I’d Like To Teach The World…

…to sing in perfect harmony!

When I read our first blogging assignment for EDCI 335 Learning Design, that 1971 Coke commercial was ALL I could think about for a few days.  I literally would go to bed and wake up with the song playing through my head.  That and “What Does the Fox Say?” which happens to be my students’ favourite song du jour.  Imagine the mashup in my head!  No wonder I haven’t been sleeping well.

For those of you too young to relate to my title reference, please take a moment to watch this video.  For those of you old enough to remember, come with me for a walk down memory lane:

Catchy, isn’t it?

But seriously, I would like to teach the world to sing in perfect harmony.  Or, more specifically, I would like to teach the world the importance of building community.  For 24 years I have taught at Prince Charles Elementary School in Abbotsford: ten years teaching Grade 1, a few years of a mixed bag of Library K-7, Music K-7, ESL K-7, and now Kindergarten.  Ok, this year I have a K/1, split, but my heart really lies in teaching Kindergarten.

Through all of my teaching experiences, the most important message that I hope I have taught my students is that we are all part of a large, caring community within our class, our school, our city, our province and our world.  No matter who or what I am teaching, I try to demonstrate to my students the respect, caring, and compassion I hope they will take with them as they create relationships throughout their lives.  We all flourish and prosper more in a loving, positive environment.

A favourite book of mine is Robert Fulghum’s All I Really Need To Know I Learned In Kindergarten (1988). It was published the year before I started teaching and his Credo is something that always stays in the back of my mind as I am journeying along through this wild adventure called life.  I think Mr. Fulghum’s wisdom is worth celebrating.  He knew the meaning of building community.

“All I really need to know about how to live and what to do and how to be I learned in kindergarten. Wisdom was not at the top of the graduate-school mountain, but there in the sandpile at Sunday School. These are the things I learned:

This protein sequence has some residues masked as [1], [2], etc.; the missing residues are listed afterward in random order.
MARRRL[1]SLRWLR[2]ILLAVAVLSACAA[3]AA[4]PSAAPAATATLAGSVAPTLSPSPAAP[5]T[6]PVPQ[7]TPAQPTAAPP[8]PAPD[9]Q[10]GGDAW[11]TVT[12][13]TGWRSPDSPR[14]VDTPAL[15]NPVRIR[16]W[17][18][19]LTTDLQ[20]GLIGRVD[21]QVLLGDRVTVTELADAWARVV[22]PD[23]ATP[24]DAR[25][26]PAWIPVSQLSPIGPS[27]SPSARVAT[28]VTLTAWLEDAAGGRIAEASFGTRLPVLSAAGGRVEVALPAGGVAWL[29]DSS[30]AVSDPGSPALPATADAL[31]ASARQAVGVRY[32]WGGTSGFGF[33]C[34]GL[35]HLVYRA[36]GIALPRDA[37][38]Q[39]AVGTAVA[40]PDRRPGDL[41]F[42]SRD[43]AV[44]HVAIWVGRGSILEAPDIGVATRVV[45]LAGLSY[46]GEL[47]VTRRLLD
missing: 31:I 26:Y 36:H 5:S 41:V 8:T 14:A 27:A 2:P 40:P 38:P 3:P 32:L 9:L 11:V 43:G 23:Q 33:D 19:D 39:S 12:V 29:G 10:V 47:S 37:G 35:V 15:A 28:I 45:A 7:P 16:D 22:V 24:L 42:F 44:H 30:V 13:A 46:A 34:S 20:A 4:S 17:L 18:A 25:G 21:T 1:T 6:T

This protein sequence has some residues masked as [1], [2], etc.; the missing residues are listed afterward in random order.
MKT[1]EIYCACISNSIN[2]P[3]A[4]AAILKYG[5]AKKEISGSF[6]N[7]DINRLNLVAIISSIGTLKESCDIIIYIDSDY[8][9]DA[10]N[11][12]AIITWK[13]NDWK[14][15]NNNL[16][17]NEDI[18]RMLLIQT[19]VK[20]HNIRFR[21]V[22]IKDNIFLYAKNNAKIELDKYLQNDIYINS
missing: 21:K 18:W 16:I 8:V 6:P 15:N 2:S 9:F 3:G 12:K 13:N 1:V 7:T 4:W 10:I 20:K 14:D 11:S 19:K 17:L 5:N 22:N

Share everything.

Play fair.

Don’t hit people.

Put things back where you found them.

Clean up your own mess.

Don’t take things that aren’t yours.

Say you’re sorry when you hurt somebody.

Wash your hands before you eat.


Warm cookies and cold milk are good for you.

Live a balanced life – learn some and think some and draw and paint and sing and dance and play and work every day some.

Take a nap every afternoon.

When you go out into the world, watch out for traffic, hold hands, and stick together.

Wonder. Remember the little seed in the Styrofoam cup: The roots go down and the plant goes up and nobody really knows how or why, but we are all like that.

Goldfish and hamsters and white mice and even the little seed in the Styrofoam cup – they all die. So do we.

And then remember the Dick-and-Jane books and the first word you learned – the biggest word of all – LOOK.

Everything you need to know is in there somewhere. The Golden Rule and love and basic sanitation. Ecology and politics and equality and sane living.

Take any one of those items and extrapolate it into sophisticated adult terms and apply it to your family life or your work or your government or your world and it holds true and clear and firm. Think what a better world it would be if we all – the whole world – had cookies and milk about three o’clock every afternoon and then lay down with our blankies for a nap. Or if all governments had as a basic policy to always put things back where they found them and to clean up their own mess.

And it is still true, no matter how old you are – when you go out into the world, it is best to hold hands and stick together.”

 (Robert L. Fulghum, 1988)

So, that in a nutshell is what I would like to teach the world.  Hold hands and stick together. Build community and become connected. Technology can help with that, don’t you think?


A little bit about me: